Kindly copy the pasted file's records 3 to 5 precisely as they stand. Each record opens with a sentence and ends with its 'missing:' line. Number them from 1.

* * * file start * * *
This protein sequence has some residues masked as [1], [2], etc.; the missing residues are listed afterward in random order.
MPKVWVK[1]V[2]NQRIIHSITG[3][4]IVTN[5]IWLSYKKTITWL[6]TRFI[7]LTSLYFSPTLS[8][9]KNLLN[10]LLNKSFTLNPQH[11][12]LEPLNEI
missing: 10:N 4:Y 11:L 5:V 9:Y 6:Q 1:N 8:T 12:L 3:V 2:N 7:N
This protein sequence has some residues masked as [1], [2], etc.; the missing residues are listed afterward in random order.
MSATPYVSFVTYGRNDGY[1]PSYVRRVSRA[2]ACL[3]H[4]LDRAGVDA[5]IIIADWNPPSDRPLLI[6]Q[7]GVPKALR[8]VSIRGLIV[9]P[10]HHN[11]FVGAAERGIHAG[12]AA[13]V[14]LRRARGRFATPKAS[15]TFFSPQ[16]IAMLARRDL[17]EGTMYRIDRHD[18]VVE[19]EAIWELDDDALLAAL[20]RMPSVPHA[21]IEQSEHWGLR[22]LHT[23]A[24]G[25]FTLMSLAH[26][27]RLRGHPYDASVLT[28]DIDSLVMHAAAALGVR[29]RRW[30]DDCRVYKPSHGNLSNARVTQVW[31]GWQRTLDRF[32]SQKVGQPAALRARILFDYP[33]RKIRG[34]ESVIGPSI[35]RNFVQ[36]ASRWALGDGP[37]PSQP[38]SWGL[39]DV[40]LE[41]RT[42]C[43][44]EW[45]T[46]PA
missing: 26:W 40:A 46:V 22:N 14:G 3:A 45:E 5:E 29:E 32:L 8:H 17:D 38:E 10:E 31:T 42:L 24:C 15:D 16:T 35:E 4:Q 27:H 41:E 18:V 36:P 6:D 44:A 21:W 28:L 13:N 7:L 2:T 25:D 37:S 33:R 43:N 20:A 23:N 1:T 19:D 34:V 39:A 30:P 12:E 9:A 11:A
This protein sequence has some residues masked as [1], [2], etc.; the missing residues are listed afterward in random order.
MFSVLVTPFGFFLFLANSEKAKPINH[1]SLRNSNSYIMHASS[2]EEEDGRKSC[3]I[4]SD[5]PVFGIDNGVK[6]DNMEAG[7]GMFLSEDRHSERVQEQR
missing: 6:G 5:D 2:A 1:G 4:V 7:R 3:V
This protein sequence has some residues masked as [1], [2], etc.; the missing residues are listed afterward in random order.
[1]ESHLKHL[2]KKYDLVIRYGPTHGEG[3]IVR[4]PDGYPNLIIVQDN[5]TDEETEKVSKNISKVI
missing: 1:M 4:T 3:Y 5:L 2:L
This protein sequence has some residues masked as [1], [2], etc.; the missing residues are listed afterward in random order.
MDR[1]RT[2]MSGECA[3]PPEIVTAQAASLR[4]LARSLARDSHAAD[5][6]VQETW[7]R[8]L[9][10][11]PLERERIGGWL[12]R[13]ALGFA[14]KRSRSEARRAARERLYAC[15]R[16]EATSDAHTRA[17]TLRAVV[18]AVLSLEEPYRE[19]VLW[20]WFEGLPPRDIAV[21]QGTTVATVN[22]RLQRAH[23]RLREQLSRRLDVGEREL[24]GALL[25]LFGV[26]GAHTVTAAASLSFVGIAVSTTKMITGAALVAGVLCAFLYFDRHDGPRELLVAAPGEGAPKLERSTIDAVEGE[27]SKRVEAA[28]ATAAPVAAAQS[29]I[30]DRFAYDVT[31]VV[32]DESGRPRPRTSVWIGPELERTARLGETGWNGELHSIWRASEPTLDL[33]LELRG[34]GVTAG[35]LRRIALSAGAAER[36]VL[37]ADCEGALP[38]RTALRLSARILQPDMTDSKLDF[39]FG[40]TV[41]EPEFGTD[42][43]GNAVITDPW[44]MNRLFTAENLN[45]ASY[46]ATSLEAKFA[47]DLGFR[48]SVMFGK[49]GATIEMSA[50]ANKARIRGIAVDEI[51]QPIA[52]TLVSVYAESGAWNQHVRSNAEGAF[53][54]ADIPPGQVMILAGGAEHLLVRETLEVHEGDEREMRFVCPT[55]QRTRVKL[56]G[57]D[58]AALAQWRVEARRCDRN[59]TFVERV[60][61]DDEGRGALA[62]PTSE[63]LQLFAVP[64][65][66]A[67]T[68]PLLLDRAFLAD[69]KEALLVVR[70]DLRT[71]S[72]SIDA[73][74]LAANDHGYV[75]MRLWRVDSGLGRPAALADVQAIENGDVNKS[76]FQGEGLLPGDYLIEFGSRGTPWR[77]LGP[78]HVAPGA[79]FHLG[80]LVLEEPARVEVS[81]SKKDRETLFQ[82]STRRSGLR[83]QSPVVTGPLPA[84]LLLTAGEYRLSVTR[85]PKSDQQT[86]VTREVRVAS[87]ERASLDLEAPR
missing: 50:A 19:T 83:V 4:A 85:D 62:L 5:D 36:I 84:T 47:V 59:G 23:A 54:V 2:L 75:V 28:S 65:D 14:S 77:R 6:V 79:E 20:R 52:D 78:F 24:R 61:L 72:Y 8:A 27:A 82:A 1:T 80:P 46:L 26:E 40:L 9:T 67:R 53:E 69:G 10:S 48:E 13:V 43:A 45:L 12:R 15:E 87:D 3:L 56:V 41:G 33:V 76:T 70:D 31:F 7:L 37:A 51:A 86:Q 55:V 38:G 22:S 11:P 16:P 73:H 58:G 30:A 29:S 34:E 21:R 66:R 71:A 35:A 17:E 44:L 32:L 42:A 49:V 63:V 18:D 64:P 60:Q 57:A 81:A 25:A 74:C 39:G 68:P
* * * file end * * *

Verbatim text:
This protein sequence has some residues masked as [1], [2], etc.; the missing residues are listed afterward in random order.
MFSVLVTPFGFFLFLANSEKAKPINH[1]SLRNSNSYIMHASS[2]EEEDGRKSC[3]I[4]SD[5]PVFGIDNGVK[6]DNMEAG[7]GMFLSEDRHSERVQEQR
missing: 6:G 5:D 2:A 1:G 4:V 7:R 3:V
This protein sequence has some residues masked as [1], [2], etc.; the missing residues are listed afterward in random order.
[1]ESHLKHL[2]KKYDLVIRYGPTHGEG[3]IVR[4]PDGYPNLIIVQDN[5]TDEETEKVSKNISKVI
missing: 1:M 4:T 3:Y 5:L 2:L
This protein sequence has some residues masked as [1], [2], etc.; the missing residues are listed afterward in random order.
MDR[1]RT[2]MSGECA[3]PPEIVTAQAASLR[4]LARSLARDSHAAD[5][6]VQETW[7]R[8]L[9][10][11]PLERERIGGWL[12]R[13]ALGFA[14]KRSRSEARRAARERLYAC[15]R[16]EATSDAHTRA[17]TLRAVV[18]AVLSLEEPYRE[19]VLW[20]WFEGLPPRDIAV[21]QGTTVATVN[22]RLQRAH[23]RLREQLSRRLDVGEREL[24]GALL[25]LFGV[26]GAHTVTAAASLSFVGIAVSTTKMITGAALVAGVLCAFLYFDRHDGPRELLVAAPGEGAPKLERSTIDAVEGE[27]SKRVEAA[28]ATAAPVAAAQS[29]I[30]DRFAYDVT[31]VV[32]DESGRPRPRTSVWIGPELERTARLGETGWNGELHSIWRASEPTLDL[33]LELRG[34]GVTAG[35]LRRIALSAGAAER[36]VL[37]ADCEGALP[38]RTALRLSARILQPDMTDSKLDF[39]FG[40]TV[41]EPEFGTD[42][43]GNAVITDPW[44]MNRLFTAENLN[45]ASY[46]ATSLEAKFA[47]DLGFR[48]SVMFGK[49]GATIEMSA[50]ANKARIRGIAVDEI[51]QPIA[52]TLVSVYAESGAWNQHVRSNAEGAF[53][54]ADIPPGQVMILAGGAEHLLVRETLEVHEGDEREMRFVCPT[55]QRTRVKL[56]G[57]D[58]AALAQWRVEARRCDRN[59]TFVERV[60][61]DDEGRGALA[62]PTSE[63]LQLFAVP[64][65][66]A[67]T[68]PLLLDRAFLAD[69]KEALLVVR[70]DLRT[71]S[72]SIDA[73][74]LAANDHGYV[75]MRLWRVDSGLGRPAALADVQAIENGDVNKS[76]FQGEGLLPGDYLIEFGSRGTPWR[77]LGP[78]HVAPGA[79]FHLG[80]LVLEEPARVEVS[81]SKKDRETLFQ[82]STRRSGLR[83]QSPVVTGPLPA[84]LLLTAGEYRLSVTR[85]PKSDQQT[86]VTREVRVAS[87]ERASLDLEAPR
missing: 50:A 19:T 83:V 4:A 85:D 62:L 5:D 36:I 84:T 47:V 59:G 23:A 54:V 2:L 75:V 28:S 65:D 14:S 77:R 6:V 79:E 20:R 52:D 78:F 24:R 61:L 72:Y 8:A 27:A 82:A 1:T 80:P 46:L 26:E 40:L 9:T 67:R 53:E 69:G 10:S 48:E 13:V 43:A 45:L 12:R 15:E 87:D 3:L 56:V 41:G 33:V 76:T 70:D 31:F 7:L 37:A 51:A 86:Q 55:V 38:G 22:S 11:P 16:P 73:H 58:G 30:A 29:S 34:E 21:R 66:R 71:A 35:A 17:E 44:L 32:L 42:A 49:V 63:V 18:D 64:P 60:Q 57:A 81:A 25:A 74:C 39:G 68:P